I spent the weekend playing with CoreOS. Here are some things that I found interesting.
I think the first thing to really understand are the concepts behind systemd units. They aren’t particularly tricky, and going through the entire official document is very enlightening. The main things I took away from it are the following:
This section is primarily for a simple description of the unit (for use in log
and status output) and dependency definitions. The main attributes for defining
After. It is important to note
that none of these implies the other. As an example, if
serviceA depends on
serviceB to be started successfully as a prerequisite, the unit file for
serviceA would need to indicate that with both
attributes set to
I think it’s important to understand this section, but nothing about it is
worth pointing out. Well, except that
fleet managed service units on a CoreOS
cluster will explicitly and intentionally exclude this section. Instead, a
service unit configuration will likely include some attributes in an X-Fleet
section instead. More on that later.
On a CoreOS cluster, most user services will be configured through service
configuration files and scheduled by
Type attribute is important to understand. I found that the
value can be used for something like initializing a dataset. For instance,
I might have a
database.service of Type
simple. Then a
Requires and runs
unit to initialize the dataset
webapp.service unit can be
This can also be useful for Docker volume containers, too. In this case, you
would probably want to also toggle the
RemainAfterExit boolean. This is
mostly because convention for volume containers is that they don’t have a long
running service, but rather usually just an
echo and quick exit.
There are a few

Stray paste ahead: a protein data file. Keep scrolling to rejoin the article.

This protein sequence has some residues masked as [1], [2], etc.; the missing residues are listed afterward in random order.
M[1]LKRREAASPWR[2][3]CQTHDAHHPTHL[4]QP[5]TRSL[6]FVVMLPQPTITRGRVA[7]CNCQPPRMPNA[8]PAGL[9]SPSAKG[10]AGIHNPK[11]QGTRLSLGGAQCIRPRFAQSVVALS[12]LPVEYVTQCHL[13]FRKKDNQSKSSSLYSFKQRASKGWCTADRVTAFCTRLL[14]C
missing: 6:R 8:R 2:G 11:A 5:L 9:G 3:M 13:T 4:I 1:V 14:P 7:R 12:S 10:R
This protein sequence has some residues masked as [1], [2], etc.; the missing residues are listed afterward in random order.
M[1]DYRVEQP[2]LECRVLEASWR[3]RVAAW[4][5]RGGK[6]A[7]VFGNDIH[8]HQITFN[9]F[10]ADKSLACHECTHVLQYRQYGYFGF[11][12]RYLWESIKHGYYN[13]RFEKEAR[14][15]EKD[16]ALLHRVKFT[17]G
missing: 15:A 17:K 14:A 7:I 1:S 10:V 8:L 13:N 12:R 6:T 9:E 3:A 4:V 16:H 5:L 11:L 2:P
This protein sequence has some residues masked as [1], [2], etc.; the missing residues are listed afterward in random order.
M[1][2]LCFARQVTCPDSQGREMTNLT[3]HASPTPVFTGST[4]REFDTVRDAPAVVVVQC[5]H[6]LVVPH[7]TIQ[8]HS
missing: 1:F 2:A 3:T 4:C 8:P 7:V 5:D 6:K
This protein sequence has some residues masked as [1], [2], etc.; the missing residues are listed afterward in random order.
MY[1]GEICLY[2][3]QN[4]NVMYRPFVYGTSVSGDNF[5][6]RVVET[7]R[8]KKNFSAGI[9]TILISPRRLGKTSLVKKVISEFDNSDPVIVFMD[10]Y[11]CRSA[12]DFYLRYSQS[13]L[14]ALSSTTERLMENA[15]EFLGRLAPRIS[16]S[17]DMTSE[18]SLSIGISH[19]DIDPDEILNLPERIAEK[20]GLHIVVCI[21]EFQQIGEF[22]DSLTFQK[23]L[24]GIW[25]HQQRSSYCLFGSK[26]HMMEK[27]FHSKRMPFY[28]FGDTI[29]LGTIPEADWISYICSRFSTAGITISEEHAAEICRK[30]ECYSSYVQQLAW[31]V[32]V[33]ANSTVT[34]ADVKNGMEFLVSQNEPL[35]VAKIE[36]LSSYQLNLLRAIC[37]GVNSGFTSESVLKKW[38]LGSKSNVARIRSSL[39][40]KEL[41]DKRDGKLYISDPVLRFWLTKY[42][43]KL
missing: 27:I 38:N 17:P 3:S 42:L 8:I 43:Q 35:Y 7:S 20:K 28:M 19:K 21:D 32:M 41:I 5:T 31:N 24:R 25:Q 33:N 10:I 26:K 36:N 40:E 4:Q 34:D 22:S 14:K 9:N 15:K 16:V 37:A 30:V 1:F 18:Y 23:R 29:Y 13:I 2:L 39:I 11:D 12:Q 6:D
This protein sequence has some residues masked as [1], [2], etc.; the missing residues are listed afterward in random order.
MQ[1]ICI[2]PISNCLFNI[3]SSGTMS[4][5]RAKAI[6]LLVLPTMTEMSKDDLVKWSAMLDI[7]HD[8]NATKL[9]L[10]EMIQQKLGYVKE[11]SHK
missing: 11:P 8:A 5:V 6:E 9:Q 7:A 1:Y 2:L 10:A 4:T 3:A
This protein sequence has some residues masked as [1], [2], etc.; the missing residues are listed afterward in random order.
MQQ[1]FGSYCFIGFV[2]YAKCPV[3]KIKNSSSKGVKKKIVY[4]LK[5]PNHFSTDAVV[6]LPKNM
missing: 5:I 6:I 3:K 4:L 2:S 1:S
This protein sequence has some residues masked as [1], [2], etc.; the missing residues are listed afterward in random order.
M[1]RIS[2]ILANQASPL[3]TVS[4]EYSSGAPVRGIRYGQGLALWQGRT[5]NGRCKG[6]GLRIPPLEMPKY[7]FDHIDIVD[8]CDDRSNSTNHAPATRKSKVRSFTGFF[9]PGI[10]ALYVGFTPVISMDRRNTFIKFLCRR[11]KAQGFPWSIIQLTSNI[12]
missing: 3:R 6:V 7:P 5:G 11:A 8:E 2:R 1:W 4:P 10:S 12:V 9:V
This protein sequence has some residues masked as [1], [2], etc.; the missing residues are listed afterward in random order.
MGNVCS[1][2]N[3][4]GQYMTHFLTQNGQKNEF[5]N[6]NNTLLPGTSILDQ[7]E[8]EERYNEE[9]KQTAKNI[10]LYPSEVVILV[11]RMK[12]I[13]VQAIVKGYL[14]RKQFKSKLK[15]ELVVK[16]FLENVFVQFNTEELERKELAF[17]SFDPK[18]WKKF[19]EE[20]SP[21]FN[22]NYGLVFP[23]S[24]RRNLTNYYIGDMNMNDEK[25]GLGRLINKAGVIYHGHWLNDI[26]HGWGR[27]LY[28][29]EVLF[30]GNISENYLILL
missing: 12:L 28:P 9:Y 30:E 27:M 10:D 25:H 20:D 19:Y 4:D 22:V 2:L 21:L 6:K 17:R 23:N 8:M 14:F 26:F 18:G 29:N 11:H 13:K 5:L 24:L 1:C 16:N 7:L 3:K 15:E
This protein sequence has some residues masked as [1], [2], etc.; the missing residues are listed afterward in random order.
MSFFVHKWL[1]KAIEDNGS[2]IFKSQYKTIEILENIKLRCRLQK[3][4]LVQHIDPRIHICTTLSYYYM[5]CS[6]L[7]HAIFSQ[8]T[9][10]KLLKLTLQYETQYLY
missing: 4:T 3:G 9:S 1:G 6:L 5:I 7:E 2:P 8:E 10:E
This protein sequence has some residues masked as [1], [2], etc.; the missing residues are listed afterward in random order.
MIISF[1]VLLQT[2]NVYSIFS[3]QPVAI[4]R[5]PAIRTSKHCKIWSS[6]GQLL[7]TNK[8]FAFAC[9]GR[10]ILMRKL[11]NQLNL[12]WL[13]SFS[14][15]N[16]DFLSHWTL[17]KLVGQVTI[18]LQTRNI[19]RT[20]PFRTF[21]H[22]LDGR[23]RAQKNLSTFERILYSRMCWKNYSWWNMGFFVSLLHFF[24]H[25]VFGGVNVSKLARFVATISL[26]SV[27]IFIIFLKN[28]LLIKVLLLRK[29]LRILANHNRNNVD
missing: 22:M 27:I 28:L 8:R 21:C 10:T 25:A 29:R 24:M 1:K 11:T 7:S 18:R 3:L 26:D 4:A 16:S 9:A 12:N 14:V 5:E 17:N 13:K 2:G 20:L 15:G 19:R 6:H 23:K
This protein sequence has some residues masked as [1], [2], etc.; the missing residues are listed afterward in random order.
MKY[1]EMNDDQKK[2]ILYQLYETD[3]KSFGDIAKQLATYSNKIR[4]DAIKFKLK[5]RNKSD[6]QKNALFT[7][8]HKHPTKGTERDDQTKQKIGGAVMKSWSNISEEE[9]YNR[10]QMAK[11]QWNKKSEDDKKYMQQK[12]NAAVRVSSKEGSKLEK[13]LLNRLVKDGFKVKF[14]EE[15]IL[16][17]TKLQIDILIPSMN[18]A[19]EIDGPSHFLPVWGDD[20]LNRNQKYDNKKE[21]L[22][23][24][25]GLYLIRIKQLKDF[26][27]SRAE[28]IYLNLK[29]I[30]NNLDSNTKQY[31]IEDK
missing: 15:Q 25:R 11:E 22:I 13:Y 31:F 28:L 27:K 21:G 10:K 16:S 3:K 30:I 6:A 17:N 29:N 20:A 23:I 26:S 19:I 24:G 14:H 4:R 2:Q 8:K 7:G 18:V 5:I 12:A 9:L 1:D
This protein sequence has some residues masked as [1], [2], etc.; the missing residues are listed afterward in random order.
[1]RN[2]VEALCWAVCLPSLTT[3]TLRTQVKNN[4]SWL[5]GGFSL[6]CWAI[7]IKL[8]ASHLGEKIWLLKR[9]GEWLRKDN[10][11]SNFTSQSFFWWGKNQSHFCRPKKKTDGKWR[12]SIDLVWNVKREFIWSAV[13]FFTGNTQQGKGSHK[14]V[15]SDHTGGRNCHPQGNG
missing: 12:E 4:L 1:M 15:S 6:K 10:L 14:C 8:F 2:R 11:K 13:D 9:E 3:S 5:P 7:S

Exec* attributes available to service units and they are
generally pretty self explanatory. The main ones being
ExecStopPost. The value of these options
needs to be an absolute path to an executable followed by arguments to that
command. If this command filename is prefixed with
-, the exit code of that
command is ignored.
It’s also important to note that while the command syntax intended to be similar to shell syntax, there are many aspects of shell syntax which are intentionally unsupported.
CoreOS recognizes a subset of configuration items of the cloud-init project’s
cloud-config file. This is generally used to initialize individual nodes of a
cluster through a cloud provider’s user-data option. This usually starts by
generating a new
etcd discovery token.
The trick here is that your cluster won’t be considered healthy until you have
the minimum number of nodes in your cluster. You configure that when you
generate your discovery token. If you don’t explicitly set a cluster size, the
default is 3 nodes. This was tripping me up, as I couldn’t figure out why the
fleet service was failing when I had just one node in the cluster. Looking
back, this seems a little more obvious.
One notable component is the
attribute. You might use this to distinguish between cluster nodes in different
regions, for instance.
CoreOS expects that you will be managing service units on your cluster through
an abstraction provided as
fleet. These service units with be Docker
containers, since that’s the only real service container supported natively at
the time of this writing. You will be defining service units as you would for
systemd, except without an
[Install] section and you might optionally include
some fleet-specific properties
[X-Fleet] section. You might use these options to manage where your
service is scheduled on your cluster.